StratCom oversees the nation’s nuclear arsenal, which Richard described during the hearing as fundamental to America’s survival as a nation.
He echoed the mantra of previous StratCom chiefs when he said the nation’s “triad” of nuclear weapons, delivered by land, air and sea, must be “safe, secure, reliable and effective.”
“A powerful, ready triad remains the most effective way to deter adversaries from conducting attacks against the United States and our allies,” he said. “We should be reminded its credibility backstops all U.S. military operations and diplomacy around the globe and ensures that tensions, regardless of where or how they arise, do not escalate into large-scale war.”
A submariner, Richard would replace Air Force Gen. John Hyten, who has been elevated to vice chairman of the Joint Chiefs of Staff, the second-highest-ranking position in the military.
The Senate voted last month by an overwhelming, bipartisan margin to confirm Hyten to that new post despite accusations from a former aide that he sexually harassed and assaulted her.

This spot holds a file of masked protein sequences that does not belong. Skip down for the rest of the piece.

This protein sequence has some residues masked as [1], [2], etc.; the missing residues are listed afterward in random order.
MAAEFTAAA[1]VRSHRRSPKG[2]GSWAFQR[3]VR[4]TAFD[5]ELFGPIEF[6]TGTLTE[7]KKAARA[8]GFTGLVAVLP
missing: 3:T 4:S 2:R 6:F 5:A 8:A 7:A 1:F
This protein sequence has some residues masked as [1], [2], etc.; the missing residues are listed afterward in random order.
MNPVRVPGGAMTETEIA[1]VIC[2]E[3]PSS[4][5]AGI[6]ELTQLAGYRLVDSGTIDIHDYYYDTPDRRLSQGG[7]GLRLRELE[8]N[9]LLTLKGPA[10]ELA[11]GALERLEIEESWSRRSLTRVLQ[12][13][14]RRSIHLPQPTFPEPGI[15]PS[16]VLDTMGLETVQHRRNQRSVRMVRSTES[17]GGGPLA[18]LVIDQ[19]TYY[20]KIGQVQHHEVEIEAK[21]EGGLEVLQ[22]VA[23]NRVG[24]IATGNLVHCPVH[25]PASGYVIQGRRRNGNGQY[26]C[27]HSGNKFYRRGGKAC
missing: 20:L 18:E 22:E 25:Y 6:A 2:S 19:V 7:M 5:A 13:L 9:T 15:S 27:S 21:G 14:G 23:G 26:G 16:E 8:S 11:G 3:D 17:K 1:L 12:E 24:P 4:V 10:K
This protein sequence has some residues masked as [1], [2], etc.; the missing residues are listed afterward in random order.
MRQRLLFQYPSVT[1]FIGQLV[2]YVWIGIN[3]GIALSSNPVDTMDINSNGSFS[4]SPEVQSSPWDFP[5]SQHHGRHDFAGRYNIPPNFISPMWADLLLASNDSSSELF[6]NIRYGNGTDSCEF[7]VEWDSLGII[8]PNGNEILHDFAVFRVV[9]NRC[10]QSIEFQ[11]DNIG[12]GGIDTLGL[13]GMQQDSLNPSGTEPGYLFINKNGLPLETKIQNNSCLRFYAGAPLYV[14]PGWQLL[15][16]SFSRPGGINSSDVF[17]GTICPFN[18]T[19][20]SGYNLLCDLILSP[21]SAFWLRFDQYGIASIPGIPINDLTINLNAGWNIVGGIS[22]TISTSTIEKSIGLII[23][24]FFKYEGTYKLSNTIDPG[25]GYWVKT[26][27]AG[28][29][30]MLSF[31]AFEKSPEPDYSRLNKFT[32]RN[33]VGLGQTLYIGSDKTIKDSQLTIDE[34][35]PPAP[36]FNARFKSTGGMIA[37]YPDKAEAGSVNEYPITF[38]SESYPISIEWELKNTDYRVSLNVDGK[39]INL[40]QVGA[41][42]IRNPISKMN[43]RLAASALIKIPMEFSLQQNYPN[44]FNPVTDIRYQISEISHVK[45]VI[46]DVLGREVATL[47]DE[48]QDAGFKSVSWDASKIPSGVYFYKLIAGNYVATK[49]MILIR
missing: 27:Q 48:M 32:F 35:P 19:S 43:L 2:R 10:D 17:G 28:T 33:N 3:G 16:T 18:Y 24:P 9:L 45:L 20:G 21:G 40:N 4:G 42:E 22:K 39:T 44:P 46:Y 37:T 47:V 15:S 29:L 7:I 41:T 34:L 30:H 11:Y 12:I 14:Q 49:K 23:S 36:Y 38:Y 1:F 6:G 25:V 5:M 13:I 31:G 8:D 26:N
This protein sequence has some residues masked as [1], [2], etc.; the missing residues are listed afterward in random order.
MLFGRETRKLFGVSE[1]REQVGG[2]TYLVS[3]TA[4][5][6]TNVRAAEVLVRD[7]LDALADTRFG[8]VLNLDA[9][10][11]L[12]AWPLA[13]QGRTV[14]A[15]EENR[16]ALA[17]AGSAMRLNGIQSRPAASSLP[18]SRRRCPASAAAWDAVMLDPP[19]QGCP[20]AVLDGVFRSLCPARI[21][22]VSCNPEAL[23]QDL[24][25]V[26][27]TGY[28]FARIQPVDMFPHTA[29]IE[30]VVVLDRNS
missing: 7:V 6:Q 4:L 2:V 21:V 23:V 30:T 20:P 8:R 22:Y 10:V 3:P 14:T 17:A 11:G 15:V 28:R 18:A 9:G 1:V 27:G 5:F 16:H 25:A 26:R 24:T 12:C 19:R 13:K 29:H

Hyten strongly denied the allegations, and the Air Force found insufficient evidence for a misconduct finding.
An Alabama native, Richard has previously served as deputy commander at StratCom, which he described as a special place.
He said he would live up to the expectations of those who serve there and the legacy of past commanders. He specifically cited Hyten.
“He is truly a remarkable leader and commander, and in large part responsible for my development as an admiral,” Richard said.
Sen. Deb Fischer of Nebraska is a member of the committee and chair of its subcommittee on U.S. strategic forces.
Fischer asked Richard about the need to modernize U.S. nuclear weapons systems in a timely fashion and also solicited his opinions on upgrading the nation’s intercontinental ballistic missiles.
Some have suggested that those missiles have become redundant and have pushed to reduce funding for their modernization.
Richard agreed with Fischer that the ground-based ICBM is an important leg of the triad.
“It adds special, unique capabilities that we have from no other leg,” he said. “It is essential in achieving the nation’s deterrence objectives.”
Fischer issued a statement after the hearing offering her full support for Richard’s nomination.